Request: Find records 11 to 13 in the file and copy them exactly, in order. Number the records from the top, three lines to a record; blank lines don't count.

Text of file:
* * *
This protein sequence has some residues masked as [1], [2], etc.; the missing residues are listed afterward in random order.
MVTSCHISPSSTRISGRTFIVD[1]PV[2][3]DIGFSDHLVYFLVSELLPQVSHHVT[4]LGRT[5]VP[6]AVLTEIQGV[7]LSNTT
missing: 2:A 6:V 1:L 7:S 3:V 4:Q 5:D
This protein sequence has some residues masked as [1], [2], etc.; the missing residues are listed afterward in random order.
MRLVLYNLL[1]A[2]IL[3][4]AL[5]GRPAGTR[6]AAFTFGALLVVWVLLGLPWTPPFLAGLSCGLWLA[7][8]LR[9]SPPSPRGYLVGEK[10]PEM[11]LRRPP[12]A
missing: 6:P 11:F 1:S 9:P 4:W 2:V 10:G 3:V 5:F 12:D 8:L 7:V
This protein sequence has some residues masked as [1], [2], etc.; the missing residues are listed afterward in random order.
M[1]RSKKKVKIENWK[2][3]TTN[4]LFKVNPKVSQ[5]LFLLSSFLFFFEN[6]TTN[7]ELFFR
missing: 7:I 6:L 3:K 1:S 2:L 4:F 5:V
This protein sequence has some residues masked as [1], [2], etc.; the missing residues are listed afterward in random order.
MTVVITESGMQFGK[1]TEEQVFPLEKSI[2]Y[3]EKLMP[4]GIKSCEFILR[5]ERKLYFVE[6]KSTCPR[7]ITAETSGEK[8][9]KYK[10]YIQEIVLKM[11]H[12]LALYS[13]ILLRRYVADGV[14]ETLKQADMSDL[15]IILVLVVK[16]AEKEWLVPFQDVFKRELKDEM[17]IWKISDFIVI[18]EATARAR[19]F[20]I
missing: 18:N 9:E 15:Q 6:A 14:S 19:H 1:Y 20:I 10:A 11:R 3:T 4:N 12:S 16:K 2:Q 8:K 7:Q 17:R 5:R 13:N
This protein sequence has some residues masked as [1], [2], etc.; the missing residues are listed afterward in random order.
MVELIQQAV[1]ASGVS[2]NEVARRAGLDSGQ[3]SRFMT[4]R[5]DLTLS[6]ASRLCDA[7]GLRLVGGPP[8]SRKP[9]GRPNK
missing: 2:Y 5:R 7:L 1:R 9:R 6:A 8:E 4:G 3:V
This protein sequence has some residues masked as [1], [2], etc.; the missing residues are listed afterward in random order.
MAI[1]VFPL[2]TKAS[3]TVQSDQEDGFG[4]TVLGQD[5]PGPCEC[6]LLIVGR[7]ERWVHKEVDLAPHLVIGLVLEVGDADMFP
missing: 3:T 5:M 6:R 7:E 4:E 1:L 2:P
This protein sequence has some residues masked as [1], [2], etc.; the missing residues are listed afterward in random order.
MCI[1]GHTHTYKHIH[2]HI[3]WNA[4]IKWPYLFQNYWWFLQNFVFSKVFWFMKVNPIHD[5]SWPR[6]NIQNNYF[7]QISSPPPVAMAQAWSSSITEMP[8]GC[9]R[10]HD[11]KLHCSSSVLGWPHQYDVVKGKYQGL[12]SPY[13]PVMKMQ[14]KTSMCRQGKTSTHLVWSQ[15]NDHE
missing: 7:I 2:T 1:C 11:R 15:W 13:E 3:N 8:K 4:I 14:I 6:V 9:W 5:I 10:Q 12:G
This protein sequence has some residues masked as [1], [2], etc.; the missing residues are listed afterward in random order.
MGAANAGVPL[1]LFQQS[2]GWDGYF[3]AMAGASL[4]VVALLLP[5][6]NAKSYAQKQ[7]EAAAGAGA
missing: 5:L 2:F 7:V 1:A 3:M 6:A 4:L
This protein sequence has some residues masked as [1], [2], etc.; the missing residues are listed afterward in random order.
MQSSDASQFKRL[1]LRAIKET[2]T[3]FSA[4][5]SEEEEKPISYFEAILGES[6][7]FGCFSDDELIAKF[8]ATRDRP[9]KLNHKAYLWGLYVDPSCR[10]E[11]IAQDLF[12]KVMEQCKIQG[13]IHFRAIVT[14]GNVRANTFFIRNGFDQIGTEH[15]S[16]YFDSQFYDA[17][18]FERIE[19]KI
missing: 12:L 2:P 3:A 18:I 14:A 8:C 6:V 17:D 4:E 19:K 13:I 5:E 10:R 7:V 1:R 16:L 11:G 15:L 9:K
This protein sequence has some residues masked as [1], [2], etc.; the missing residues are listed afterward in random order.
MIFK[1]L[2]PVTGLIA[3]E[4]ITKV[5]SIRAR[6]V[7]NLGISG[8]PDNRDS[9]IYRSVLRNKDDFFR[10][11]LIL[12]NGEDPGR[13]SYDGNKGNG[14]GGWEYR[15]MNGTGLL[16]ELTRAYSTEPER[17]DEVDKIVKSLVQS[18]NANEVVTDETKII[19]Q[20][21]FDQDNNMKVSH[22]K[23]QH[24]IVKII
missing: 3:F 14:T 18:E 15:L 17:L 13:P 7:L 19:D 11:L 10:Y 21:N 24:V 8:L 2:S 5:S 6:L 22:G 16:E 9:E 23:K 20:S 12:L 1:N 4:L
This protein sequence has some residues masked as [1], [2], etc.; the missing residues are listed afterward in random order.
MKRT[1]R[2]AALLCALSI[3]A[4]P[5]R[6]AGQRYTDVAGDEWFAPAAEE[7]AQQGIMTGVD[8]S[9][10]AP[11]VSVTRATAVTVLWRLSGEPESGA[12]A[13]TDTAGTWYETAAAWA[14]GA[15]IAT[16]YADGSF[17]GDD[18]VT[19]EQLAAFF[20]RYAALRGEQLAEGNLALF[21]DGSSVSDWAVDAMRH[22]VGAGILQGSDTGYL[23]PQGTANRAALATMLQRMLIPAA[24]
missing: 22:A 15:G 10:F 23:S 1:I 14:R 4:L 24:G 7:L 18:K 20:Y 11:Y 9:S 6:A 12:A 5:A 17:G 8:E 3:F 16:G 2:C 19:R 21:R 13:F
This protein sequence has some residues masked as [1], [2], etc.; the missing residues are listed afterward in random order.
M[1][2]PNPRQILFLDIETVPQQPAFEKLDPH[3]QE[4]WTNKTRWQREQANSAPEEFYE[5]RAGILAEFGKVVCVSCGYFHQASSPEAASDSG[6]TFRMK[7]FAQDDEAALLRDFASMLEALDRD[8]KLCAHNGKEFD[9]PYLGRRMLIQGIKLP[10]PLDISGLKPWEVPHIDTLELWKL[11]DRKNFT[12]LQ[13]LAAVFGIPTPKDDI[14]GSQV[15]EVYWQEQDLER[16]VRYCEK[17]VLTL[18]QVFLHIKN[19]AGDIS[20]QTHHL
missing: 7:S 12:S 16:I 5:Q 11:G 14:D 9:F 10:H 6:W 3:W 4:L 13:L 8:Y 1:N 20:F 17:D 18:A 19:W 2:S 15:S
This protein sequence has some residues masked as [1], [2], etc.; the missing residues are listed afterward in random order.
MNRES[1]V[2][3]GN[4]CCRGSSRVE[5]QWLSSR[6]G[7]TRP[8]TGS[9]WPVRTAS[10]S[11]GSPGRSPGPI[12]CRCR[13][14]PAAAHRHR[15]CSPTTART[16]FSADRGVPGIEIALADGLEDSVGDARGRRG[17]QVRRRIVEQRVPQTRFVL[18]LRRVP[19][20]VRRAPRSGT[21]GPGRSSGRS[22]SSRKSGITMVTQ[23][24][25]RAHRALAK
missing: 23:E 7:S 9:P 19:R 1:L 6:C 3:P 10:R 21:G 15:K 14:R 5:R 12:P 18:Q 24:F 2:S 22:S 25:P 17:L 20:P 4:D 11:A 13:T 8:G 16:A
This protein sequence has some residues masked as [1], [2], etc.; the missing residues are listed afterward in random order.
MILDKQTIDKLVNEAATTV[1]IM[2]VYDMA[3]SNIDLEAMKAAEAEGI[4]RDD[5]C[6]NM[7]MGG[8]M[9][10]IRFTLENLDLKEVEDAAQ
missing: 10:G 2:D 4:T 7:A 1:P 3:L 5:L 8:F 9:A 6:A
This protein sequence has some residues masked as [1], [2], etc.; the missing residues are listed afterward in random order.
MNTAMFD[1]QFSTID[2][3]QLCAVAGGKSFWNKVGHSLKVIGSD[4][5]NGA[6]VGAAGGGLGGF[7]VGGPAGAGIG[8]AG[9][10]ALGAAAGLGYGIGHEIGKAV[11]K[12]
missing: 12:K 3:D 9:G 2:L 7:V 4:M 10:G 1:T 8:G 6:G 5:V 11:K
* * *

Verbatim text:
This protein sequence has some residues masked as [1], [2], etc.; the missing residues are listed afterward in random order.
MKRT[1]R[2]AALLCALSI[3]A[4]P[5]R[6]AGQRYTDVAGDEWFAPAAEE[7]AQQGIMTGVD[8]S[9][10]AP[11]VSVTRATAVTVLWRLSGEPESGA[12]A[13]TDTAGTWYETAAAWA[14]GA[15]IAT[16]YADGSF[17]GDD[18]VT[19]EQLAAFF[20]RYAALRGEQLAEGNLALF[21]DGSSVSDWAVDAMRH[22]VGAGILQGSDTGYL[23]PQGTANRAALATMLQRMLIPAA[24]
missing: 22:A 15:G 10:F 23:S 1:I 14:R 4:L 24:G 7:L 18:K 20:Y 11:Y 9:S 6:A 12:A 5:A 17:G 8:E 3:F 16:G 2:C 19:R 21:R 13:F
This protein sequence has some residues masked as [1], [2], etc.; the missing residues are listed afterward in random order.
M[1][2]PNPRQILFLDIETVPQQPAFEKLDPH[3]QE[4]WTNKTRWQREQANSAPEEFYE[5]RAGILAEFGKVVCVSCGYFHQASSPEAASDSG[6]TFRMK[7]FAQDDEAALLRDFASMLEALDRD[8]KLCAHNGKEFD[9]PYLGRRMLIQGIKLP[10]PLDISGLKPWEVPHIDTLELWKL[11]DRKNFT[12]LQ[13]LAAVFGIPTPKDDI[14]GSQV[15]EVYWQEQDLER[16]VRYCEK[17]VLTL[18]QVFLHIKN[19]AGDIS[20]QTHHL
missing: 7:S 12:S 16:I 5:Q 11:G 14:D 9:F 10:H 6:W 3:W 4:L 13:L 8:Y 1:N 20:F 17:D 18:A 19:W 2:S 15:S
This protein sequence has some residues masked as [1], [2], etc.; the missing residues are listed afterward in random order.
MNRES[1]V[2][3]GN[4]CCRGSSRVE[5]QWLSSR[6]G[7]TRP[8]TGS[9]WPVRTAS[10]S[11]GSPGRSPGPI[12]CRCR[13][14]PAAAHRHR[15]CSPTTART[16]FSADRGVPGIEIALADGLEDSVGDARGRRG[17]QVRRRIVEQRVPQTRFVL[18]LRRVP[19][20]VRRAPRSGT[21]GPGRSSGRS[22]SSRKSGITMVTQ[23][24][25]RAHRALAK
missing: 23:E 7:S 9:P 19:R 1:L 6:C 3:P 10:R 21:G 15:K 14:R 5:R 12:P 18:Q 24:F 2:S 22:S 25:P 17:L 20:P 4:D 11:A 13:T 8:G 16:A